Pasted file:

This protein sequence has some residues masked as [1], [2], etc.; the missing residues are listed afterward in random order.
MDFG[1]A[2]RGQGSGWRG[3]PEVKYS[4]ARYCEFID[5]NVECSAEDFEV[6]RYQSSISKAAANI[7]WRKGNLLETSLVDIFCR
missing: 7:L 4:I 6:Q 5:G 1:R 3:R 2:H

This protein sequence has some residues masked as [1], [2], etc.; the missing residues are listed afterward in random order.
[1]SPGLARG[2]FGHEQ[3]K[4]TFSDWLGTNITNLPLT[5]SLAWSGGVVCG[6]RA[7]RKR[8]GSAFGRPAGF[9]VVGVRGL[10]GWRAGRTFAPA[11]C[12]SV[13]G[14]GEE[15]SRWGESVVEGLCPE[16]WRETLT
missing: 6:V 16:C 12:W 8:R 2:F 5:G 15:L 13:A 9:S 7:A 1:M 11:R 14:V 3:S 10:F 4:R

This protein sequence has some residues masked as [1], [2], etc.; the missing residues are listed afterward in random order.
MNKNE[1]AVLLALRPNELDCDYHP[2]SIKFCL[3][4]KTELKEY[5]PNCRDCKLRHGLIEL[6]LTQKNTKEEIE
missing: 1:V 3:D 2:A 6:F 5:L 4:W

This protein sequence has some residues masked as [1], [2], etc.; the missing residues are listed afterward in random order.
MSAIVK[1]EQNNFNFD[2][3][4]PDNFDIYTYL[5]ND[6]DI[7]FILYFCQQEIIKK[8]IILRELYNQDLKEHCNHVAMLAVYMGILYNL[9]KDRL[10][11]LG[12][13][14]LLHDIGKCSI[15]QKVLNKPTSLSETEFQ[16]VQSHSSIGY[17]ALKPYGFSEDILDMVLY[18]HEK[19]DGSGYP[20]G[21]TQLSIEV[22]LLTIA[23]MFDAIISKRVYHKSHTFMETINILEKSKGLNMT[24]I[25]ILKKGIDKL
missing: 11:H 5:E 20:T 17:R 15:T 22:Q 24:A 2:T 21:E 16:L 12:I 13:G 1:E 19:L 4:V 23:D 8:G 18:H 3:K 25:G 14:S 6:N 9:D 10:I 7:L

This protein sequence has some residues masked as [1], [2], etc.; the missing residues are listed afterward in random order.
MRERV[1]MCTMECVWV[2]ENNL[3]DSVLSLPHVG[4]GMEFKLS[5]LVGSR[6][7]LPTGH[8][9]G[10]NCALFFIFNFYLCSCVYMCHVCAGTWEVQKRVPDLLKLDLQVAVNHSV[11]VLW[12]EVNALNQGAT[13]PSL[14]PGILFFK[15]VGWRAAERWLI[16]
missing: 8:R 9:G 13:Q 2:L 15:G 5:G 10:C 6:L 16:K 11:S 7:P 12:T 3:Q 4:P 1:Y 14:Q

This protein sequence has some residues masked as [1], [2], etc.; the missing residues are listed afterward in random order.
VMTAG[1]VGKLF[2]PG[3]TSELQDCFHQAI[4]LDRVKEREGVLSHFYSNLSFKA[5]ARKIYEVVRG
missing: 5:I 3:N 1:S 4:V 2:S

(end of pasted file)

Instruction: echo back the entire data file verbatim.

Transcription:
This protein sequence has some residues masked as [1], [2], etc.; the missing residues are listed afterward in random order.
MDFG[1]A[2]RGQGSGWRG[3]PEVKYS[4]ARYCEFID[5]NVECSAEDFEV[6]RYQSSISKAAANI[7]WRKGNLLETSLVDIFCR
missing: 7:L 4:I 6:Q 5:G 1:R 3:R 2:H

This protein sequence has some residues masked as [1], [2], etc.; the missing residues are listed afterward in random order.
[1]SPGLARG[2]FGHEQ[3]K[4]TFSDWLGTNITNLPLT[5]SLAWSGGVVCG[6]RA[7]RKR[8]GSAFGRPAGF[9]VVGVRGL[10]GWRAGRTFAPA[11]C[12]SV[13]G[14]GEE[15]SRWGESVVEGLCPE[16]WRETLT
missing: 6:V 16:C 12:W 8:R 2:F 5:G 15:L 13:A 9:S 7:A 1:M 11:R 14:V 3:S 10:F 4:R

This protein sequence has some residues masked as [1], [2], etc.; the missing residues are listed afterward in random order.
MNKNE[1]AVLLALRPNELDCDYHP[2]SIKFCL[3][4]KTELKEY[5]PNCRDCKLRHGLIEL[6]LTQKNTKEEIE
missing: 1:V 3:D 2:A 6:F 5:L 4:W

This protein sequence has some residues masked as [1], [2], etc.; the missing residues are listed afterward in random order.
MSAIVK[1]EQNNFNFD[2][3][4]PDNFDIYTYL[5]ND[6]DI[7]FILYFCQQEIIKK[8]IILRELYNQDLKEHCNHVAMLAVYMGILYNL[9]KDRL[10][11]LG[12][13][14]LLHDIGKCSI[15]QKVLNKPTSLSETEFQ[16]VQSHSSIGY[17]ALKPYGFSEDILDMVLY[18]HEK[19]DGSGYP[20]G[21]TQLSIEV[22]LLTIA[23]MFDAIISKRVYHKSHTFMETINILEKSKGLNMT[24]I[25]ILKKGIDKL
missing: 11:H 5:E 20:T 17:R 15:T 22:Q 24:A 2:T 21:E 16:L 12:I 13:G 1:E 19:L 4:V 23:D 8:G 18:H 3:K 25:G 14:S 6:N 9:D 10:I 7:L

This protein sequence has some residues masked as [1], [2], etc.; the missing residues are listed afterward in random order.
MRERV[1]MCTMECVWV[2]ENNL[3]DSVLSLPHVG[4]GMEFKLS[5]LVGSR[6][7]LPTGH[8][9]G[10]NCALFFIFNFYLCSCVYMCHVCAGTWEVQKRVPDLLKLDLQVAVNHSV[11]VLW[12]EVNALNQGAT[13]PSL[14]PGILFFK[15]VGWRAAERWLI[16]
missing: 8:R 9:G 13:Q 2:L 15:G 5:G 10:C 6:L 16:K 11:S 7:P 12:T 3:Q 4:P 1:Y 14:Q

This protein sequence has some residues masked as [1], [2], etc.; the missing residues are listed afterward in random order.
VMTAG[1]VGKLF[2]PG[3]TSELQDCFHQAI[4]LDRVKEREGVLSHFYSNLSFKA[5]ARKIYEVVRG
missing: 5:I 3:N 1:S 4:V 2:S